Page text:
The emergence of IoT with applications as diverse as consumer devices, manufacturing sensors, health monitoring and connected vehicles is another key development. Estimates state that anywhere from 20 to 200 billion everyday objects will be connected to the internet by 2020. Security is often not being built into the design of these products with the rush to get them to market.
Symantec’s research on IoT security has shown the state of IoT security is poor:
- 19% of all tested mobile apps used to control IoT devices did not use Secure Socket Layer (SSL) connections to the cloud.
- 40% of tested devices allowed unauthorized access to back-end systems.
- 50% of tested devices did not provide encrypted firmware updates — if updates were provided at all.
- IoT devices usually had weak password hygiene, including factory default passwords; for example, adversaries use default credentials for the Raspberry Pi devices to compromise devices.
The Dyn attack compromised less than 1% of IoT devices. By some accounts, millions of vulnerable IoT devices were used in a market with approximately 10 billion devices. XiongMai Technologies, the Chinese electronics firm behind many of the webcams compromised in the attack, has issued a recall for many of its devices.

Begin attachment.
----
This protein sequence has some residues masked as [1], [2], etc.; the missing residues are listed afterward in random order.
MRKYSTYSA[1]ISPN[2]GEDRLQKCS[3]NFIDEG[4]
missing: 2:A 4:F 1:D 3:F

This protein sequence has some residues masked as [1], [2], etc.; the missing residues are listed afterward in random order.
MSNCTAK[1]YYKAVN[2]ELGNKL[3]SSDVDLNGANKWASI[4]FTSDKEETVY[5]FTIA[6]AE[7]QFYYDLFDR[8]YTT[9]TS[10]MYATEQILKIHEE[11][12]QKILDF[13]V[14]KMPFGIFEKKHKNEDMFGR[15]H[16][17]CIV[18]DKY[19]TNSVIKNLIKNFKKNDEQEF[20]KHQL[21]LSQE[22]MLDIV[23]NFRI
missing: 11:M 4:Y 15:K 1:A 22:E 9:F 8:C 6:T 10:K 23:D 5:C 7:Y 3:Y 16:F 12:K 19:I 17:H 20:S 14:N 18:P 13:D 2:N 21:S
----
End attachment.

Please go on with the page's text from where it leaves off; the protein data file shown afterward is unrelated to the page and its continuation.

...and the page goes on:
Outages like these are just the beginning.
Shankar Somasundaram, senior director, Internet of Things at Symantec, expects more of these attacks in the near future.
3. Catastrophic losses because of cyber risks are not independent, unlike natural catastrophes
A core tenant of natural catastrophe modeling is that the aggregation events are largely independent. An earthquake in Japan does not increase the likelihood of an earthquake in California.
In the cyber world consisting of active adversaries, this does not hold true for two reasons (which require an understanding of threat actors).
First, an attack on an organization like Dyn will often lead to copycat attacks from disparate non-state groups. Symantec maintains a network of honeypots, which collects IoT malware samples. A distribution of attacks is below:
- 34% from China
- 26% from the U.S.
- 9% from Russia
- 6% from Germany
- 5% from the Netherland
- 5% from the Ukraine
- Long tail of adversaries from Vietnam, the UK, France and South Korea